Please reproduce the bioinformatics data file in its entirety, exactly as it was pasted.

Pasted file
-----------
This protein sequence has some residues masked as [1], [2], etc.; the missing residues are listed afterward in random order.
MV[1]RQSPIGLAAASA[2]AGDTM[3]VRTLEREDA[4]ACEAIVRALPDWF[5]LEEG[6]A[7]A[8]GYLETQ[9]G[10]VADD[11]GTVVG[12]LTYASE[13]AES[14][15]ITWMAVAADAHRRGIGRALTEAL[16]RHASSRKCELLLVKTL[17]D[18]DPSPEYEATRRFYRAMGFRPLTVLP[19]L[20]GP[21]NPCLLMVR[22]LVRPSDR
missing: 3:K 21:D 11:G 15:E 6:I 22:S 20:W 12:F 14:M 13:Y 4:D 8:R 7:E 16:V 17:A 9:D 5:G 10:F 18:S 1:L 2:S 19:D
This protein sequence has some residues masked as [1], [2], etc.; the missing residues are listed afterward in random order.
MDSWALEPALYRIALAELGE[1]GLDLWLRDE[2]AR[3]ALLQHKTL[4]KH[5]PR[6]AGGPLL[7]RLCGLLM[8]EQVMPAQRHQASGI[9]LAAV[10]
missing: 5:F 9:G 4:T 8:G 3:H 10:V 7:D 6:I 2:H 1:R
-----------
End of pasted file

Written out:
This protein sequence has some residues masked as [1], [2], etc.; the missing residues are listed afterward in random order.
MV[1]RQSPIGLAAASA[2]AGDTM[3]VRTLEREDA[4]ACEAIVRALPDWF[5]LEEG[6]A[7]A[8]GYLETQ[9]G[10]VADD[11]GTVVG[12]LTYASE[13]AES[14][15]ITWMAVAADAHRRGIGRALTEAL[16]RHASSRKCELLLVKTL[17]D[18]DPSPEYEATRRFYRAMGFRPLTVLP[19]L[20]GP[21]NPCLLMVR[22]LVRPSDR
missing: 3:K 21:D 11:G 15:E 6:I 22:S 20:W 12:F 14:M 13:Y 4:D 8:R 7:E 16:V 17:A 9:D 5:G 10:F 18:S 1:L 2:S 19:D
This protein sequence has some residues masked as [1], [2], etc.; the missing residues are listed afterward in random order.
MDSWALEPALYRIALAELGE[1]GLDLWLRDE[2]AR[3]ALLQHKTL[4]KH[5]PR[6]AGGPLL[7]RLCGLLM[8]EQVMPAQRHQASGI[9]LAAV[10]
missing: 5:F 9:G 4:T 8:G 3:H 10:V 7:D 6:I 2:H 1:R